Several mechanisms may be involved in virus-induced T1D. Virus infection is a strong stimulator of the immune system, which may cause infiltration of the pancreas by natural killer cells. A virus infection may act directly on the beta-cells via surface-receptors, and even a limited cytolysis might unmask the beta-cells for CD-8+ T-cell recognition and further immune attacks. A more massive infection attacking the beta-cells might induce a manifest cell-lysis leading to beta-cells dysfunction and eventually result in insulinopenic diabetes. Various enterovirus species have for years been suspected as causative factors of T1D. However, many different viruses may carry the potential to induce T1D via one of the above-mentioned mechanisms, including respiratory infections.

SARS and SARS-Cov-2 (the latter being the virus that causes Covid-19 infection) are both corona viruses, which enter susceptible cells by binding to the ACE-2 receptors. The ACE-2 receptors are widely distributed throughout many tissues in the body. Abundant immunostaining for the ACE-2 receptor has been found also in the endocrine part of the pancreas, which is accordingly a potential target for the virus.

Most people are presently immunologically inert to SARS-Cov-2, but a large proportion of the world's population is expected to be infected over the next few years, with the global focus having now shifted to slowing the spread. The pandemic of COVID-19 therefore provides an opportunity to study a possible correlation between a novel type of virus infection and the development of T1D. If SARS-Cov-2 comprises a possible trigger (or precipitator) for the development of T1D, we would expect:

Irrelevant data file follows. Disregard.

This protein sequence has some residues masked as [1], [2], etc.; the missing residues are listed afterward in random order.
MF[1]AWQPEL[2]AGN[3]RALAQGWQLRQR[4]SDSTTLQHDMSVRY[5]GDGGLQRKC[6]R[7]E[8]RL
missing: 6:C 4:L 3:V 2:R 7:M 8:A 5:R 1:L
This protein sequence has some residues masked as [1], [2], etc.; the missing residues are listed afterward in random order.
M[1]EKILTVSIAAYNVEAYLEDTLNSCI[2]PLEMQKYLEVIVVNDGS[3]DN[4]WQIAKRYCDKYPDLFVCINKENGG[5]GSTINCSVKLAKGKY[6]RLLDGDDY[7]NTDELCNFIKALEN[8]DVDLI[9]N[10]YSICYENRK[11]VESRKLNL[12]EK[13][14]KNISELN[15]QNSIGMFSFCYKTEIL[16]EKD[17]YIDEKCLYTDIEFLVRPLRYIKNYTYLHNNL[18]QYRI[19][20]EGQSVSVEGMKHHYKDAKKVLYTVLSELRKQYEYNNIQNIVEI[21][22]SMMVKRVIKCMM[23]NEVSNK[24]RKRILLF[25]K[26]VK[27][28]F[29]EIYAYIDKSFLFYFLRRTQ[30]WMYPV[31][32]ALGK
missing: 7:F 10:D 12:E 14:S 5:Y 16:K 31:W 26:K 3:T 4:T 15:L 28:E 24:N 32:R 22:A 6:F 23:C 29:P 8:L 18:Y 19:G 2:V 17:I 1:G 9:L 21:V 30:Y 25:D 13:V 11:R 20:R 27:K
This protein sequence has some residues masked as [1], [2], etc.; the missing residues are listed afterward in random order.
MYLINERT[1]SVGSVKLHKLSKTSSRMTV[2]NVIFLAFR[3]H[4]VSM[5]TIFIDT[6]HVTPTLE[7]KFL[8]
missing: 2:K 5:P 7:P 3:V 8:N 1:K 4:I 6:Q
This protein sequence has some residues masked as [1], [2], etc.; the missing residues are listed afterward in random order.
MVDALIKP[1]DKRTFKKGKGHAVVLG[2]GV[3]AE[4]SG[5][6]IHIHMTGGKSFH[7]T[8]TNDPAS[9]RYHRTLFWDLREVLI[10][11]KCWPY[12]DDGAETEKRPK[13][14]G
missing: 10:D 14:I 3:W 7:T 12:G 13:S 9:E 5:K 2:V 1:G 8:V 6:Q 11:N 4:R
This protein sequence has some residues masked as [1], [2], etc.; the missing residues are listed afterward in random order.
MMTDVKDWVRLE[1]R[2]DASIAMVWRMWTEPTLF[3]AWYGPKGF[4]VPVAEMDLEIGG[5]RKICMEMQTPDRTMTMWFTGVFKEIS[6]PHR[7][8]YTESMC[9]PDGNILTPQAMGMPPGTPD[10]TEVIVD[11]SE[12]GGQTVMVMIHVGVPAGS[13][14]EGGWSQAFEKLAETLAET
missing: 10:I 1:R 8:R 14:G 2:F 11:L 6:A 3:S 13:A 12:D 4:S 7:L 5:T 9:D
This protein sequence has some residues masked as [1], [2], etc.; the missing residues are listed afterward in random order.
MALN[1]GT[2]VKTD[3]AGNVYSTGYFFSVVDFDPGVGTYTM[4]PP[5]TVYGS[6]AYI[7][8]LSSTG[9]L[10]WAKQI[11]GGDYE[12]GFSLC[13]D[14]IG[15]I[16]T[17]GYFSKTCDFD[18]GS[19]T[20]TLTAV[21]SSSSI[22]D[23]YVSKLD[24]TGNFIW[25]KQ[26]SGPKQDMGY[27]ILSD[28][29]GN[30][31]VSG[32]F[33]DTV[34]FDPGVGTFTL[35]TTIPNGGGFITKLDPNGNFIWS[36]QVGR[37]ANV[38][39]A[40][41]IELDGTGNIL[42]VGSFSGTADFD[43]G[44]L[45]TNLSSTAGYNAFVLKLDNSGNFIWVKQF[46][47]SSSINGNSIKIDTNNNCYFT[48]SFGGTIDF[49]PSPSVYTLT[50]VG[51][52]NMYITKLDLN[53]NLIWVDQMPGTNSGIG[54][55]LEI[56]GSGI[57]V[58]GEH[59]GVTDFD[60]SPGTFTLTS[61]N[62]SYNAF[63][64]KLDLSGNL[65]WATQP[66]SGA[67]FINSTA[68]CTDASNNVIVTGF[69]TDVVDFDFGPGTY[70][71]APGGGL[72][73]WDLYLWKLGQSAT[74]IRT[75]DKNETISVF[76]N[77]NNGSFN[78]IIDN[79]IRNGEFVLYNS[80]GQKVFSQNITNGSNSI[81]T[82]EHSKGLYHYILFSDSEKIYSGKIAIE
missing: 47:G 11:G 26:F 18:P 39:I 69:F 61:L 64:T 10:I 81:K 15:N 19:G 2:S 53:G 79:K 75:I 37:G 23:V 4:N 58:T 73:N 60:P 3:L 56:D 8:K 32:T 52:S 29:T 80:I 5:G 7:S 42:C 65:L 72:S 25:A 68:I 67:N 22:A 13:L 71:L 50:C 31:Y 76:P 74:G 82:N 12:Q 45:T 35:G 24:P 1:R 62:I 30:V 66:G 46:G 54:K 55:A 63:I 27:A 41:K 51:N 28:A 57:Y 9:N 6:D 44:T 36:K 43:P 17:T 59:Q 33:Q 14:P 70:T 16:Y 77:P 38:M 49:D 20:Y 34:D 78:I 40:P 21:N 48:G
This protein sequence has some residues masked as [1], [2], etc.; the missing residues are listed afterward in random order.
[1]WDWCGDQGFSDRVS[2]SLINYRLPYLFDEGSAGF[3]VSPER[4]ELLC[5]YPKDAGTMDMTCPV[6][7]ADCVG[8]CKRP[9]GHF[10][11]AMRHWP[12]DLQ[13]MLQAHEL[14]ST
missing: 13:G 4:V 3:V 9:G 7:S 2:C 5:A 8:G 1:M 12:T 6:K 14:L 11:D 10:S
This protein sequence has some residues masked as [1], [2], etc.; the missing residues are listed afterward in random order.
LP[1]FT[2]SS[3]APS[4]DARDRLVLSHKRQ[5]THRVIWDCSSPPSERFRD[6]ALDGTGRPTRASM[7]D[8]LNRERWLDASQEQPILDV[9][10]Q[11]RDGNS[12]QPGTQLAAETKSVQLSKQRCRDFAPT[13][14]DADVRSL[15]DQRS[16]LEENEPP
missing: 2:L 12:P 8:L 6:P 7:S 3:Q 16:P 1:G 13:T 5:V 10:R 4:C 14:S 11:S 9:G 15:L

1. That SARS-Cov-2 antibodies are more frequently found in newly diagnosed patients with T1D than in the background population.

2. That the incidence of T1D increases following the pandemic of Covid-19.

3. That country differences in the incidence of T1D correlates to the country incidence of SARS-Cov-2 antibodies.

In addition, if the pancreatic beta-cell destruction is abundant we would expect that

4. Patients with newly diagnosed T1D and positive for SARS-Cov-2 antibodies have an even more reduced beta-cell function, compared to newly diagnosed T1D SARS-Cov2-antibody-negative patients.

Description of the cohort

The following study populations are established: